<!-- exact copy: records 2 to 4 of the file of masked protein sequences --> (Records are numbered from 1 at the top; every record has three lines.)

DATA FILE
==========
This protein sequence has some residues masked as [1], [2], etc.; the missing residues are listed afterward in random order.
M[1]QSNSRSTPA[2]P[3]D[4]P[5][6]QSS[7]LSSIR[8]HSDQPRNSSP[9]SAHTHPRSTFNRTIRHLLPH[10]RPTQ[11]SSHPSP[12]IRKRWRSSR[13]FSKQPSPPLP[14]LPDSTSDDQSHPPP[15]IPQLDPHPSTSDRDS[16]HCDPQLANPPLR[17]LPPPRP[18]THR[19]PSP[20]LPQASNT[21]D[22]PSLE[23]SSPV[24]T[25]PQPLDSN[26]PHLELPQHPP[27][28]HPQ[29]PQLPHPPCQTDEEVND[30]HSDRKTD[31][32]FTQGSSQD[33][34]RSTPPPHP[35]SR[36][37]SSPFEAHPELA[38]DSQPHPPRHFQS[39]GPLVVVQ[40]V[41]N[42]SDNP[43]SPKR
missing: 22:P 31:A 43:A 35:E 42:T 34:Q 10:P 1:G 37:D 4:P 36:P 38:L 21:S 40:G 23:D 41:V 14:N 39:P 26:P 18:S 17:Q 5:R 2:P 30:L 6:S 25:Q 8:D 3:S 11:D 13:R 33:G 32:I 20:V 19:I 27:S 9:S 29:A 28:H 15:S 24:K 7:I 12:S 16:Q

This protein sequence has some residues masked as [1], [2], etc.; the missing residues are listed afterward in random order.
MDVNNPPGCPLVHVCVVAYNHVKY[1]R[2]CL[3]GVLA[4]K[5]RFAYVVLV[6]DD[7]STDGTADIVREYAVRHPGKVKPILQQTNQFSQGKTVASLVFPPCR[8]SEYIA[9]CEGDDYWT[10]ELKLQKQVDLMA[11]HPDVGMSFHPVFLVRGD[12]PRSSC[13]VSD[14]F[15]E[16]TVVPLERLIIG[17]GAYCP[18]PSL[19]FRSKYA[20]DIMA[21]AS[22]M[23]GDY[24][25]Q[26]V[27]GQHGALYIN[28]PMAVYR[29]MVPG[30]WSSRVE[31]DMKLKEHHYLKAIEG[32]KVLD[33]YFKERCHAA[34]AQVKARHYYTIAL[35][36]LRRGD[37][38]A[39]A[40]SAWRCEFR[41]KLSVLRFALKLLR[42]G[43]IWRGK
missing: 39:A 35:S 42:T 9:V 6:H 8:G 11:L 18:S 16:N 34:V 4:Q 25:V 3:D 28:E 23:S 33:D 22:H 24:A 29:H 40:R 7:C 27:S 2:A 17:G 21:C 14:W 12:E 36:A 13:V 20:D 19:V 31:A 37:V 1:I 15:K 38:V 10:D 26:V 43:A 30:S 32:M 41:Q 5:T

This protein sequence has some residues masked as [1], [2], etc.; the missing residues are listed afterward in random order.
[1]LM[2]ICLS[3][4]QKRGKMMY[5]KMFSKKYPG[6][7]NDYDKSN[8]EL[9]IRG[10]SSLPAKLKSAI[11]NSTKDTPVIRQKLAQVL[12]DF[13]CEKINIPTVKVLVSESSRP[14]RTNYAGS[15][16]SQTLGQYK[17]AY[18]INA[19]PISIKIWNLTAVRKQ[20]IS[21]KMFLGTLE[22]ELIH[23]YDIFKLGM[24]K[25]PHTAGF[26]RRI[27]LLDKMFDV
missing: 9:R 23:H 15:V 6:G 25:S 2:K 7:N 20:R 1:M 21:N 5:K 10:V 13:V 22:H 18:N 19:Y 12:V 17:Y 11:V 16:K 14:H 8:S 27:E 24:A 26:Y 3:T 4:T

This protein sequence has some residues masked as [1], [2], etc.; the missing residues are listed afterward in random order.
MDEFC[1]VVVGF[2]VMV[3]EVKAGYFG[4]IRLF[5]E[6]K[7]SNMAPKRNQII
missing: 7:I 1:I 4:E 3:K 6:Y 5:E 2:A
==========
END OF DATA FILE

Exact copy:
This protein sequence has some residues masked as [1], [2], etc.; the missing residues are listed afterward in random order.
MDVNNPPGCPLVHVCVVAYNHVKY[1]R[2]CL[3]GVLA[4]K[5]RFAYVVLV[6]DD[7]STDGTADIVREYAVRHPGKVKPILQQTNQFSQGKTVASLVFPPCR[8]SEYIA[9]CEGDDYWT[10]ELKLQKQVDLMA[11]HPDVGMSFHPVFLVRGD[12]PRSSC[13]VSD[14]F[15]E[16]TVVPLERLIIG[17]GAYCP[18]PSL[19]FRSKYA[20]DIMA[21]AS[22]M[23]GDY[24][25]Q[26]V[27]GQHGALYIN[28]PMAVYR[29]MVPG[30]WSSRVE[31]DMKLKEHHYLKAIEG[32]KVLD[33]YFKERCHAA[34]AQVKARHYYTIAL[35][36]LRRGD[37][38]A[39]A[40]SAWRCEFR[41]KLSVLRFALKLLR[42]G[43]IWRGK
missing: 39:A 35:S 42:T 9:V 6:H 8:G 11:L 18:S 16:N 34:V 4:Q 25:V 3:D 28:E 23:S 33:D 22:H 24:A 29:H 40:R 7:C 27:S 2:A 17:G 21:C 14:W 12:E 36:A 13:V 20:D 19:V 31:A 37:V 1:I 15:K 38:V 10:D 26:V 43:A 30:S 32:M 41:Q 5:T

This protein sequence has some residues masked as [1], [2], etc.; the missing residues are listed afterward in random order.
[1]LM[2]ICLS[3][4]QKRGKMMY[5]KMFSKKYPG[6][7]NDYDKSN[8]EL[9]IRG[10]SSLPAKLKSAI[11]NSTKDTPVIRQKLAQVL[12]DF[13]CEKINIPTVKVLVSESSRP[14]RTNYAGS[15][16]SQTLGQYK[17]AY[18]INA[19]PISIKIWNLTAVRKQ[20]IS[21]KMFLGTLE[22]ELIH[23]YDIFKLGM[24]K[25]PHTAGF[26]RRI[27]LLDKMFDV
missing: 9:R 23:H 15:V 6:G 25:S 2:K 7:N 20:R 1:M 21:N 5:K 10:V 13:V 22:H 18:N 19:Y 12:V 17:Y 11:V 16:K 14:H 8:S 27:E 24:A 26:Y 3:T 4:T

This protein sequence has some residues masked as [1], [2], etc.; the missing residues are listed afterward in random order.
MDEFC[1]VVVGF[2]VMV[3]EVKAGYFG[4]IRLF[5]E[6]K[7]SNMAPKRNQII
missing: 7:I 1:I 4:E 3:K 6:Y 5:E 2:A